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Portfolio Complexity and Herd Behavior: Evidence from the German Mutual Fund Market

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  • Franck, Alexander
  • Walter, Andreas
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    Abstract

    We examine the herd behavior among equity funds in Germany based on a large sample of funds from 2000 to 2009. We show that a large portion of the detected herding can be explained by identical trading among funds of the same investment company. However, we also find statistically significant stock herding among funds belonging to different fund families. In contrast to existing herding studies which analyze herd behavior within a purely national stock environment, we investigate mutual fund herding in international stocks. We contribute to the literature by analyzing the impact of portfolio complexity on herd behavior. We find the most pronounced levels of herding for funds choosing their portfolio stocks from a broad, international and therefore complex investment universe. Further, we approximate a fund s portfolio complexity by its size and find high levels of herding among the biggest funds. To analyze the herd behavior of individual funds, we introduce a new and intuitive way to assign levels of herding to funds according to their trading activity within a given period. We show that managers differentiate between buy-herding and sell-herding and that individual funds exhibit similar herding intensities within a given and a succeeding period. --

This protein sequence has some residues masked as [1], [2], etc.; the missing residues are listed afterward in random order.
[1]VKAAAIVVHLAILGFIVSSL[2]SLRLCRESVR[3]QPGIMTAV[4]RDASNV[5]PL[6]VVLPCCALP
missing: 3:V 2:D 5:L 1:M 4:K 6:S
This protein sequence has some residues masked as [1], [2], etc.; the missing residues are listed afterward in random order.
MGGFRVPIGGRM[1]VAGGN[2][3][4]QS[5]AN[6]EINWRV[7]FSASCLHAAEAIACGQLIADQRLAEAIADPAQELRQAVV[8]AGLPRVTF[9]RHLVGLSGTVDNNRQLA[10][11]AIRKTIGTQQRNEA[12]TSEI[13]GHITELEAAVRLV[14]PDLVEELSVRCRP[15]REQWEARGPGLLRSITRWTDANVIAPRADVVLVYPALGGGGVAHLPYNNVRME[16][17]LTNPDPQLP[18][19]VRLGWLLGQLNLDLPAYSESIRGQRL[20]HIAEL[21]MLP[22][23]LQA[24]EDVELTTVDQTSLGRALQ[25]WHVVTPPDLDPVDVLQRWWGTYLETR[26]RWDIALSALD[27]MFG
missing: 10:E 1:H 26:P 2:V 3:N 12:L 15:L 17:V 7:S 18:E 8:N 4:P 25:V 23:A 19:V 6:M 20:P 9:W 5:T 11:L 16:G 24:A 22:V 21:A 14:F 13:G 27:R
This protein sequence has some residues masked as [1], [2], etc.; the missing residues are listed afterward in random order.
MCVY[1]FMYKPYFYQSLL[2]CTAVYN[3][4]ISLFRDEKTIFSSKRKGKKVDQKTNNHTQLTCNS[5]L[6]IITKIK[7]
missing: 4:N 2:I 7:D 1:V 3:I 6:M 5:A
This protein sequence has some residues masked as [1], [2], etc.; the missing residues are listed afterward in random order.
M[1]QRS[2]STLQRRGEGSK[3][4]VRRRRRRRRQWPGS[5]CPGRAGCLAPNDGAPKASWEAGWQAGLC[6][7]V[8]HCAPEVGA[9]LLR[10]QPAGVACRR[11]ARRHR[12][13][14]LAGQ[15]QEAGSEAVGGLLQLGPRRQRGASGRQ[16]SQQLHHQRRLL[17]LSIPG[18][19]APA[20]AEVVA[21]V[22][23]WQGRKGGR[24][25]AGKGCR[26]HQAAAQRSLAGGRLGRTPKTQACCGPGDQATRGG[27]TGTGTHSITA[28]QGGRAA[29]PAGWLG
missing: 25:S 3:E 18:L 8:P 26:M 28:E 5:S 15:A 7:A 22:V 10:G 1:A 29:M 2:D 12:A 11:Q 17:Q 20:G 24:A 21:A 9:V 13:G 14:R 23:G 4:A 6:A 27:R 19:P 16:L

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    Bibliographic Info

    Paper provided by Verein für Socialpolitik / German Economic Association in its series Annual Conference 2012 (Goettingen): New Approaches and Challenges for the Labor Market of the 21st Century with number 62015.

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    Date of creation: 2012
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    Handle: RePEc:zbw:vfsc12:62015

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    1. Dorn, Daniel & Huberman, Gur & Sengmueller, Paul, 2007. "Correlated Trading and Returns," CEPR Discussion Papers, C.E.P.R. Discussion Papers 6530, C.E.P.R. Discussion Papers.
    2. Sam Wylie, 2005. "Fund Manager Herding: A Test of the Accuracy of Empirical Results Using U.K. Data," The Journal of Business, University of Chicago Press, University of Chicago Press, vol. 78(1), pages 381-403, January.
    3. Sushil Bikhchandani & David Hirshleifer & Ivo Welch, 2010. "A theory of Fads, Fashion, Custom and cultural change as informational Cascades," Levine's Working Paper Archive 1193, David K. Levine.
    4. Kenneth A. Froot & David S. Scharfstein & Jeremy C. Stein, 1990. "Herd on the Street: Informational Inefficiencies in a Market with Short-Term Speculation," NBER Working Papers 3250, National Bureau of Economic Research, Inc.
    5. Clement, Michael B., 1999. "Analyst forecast accuracy: Do ability, resources, and portfolio complexity matter?," Journal of Accounting and Economics, Elsevier, Elsevier, vol. 27(3), pages 285-303, July.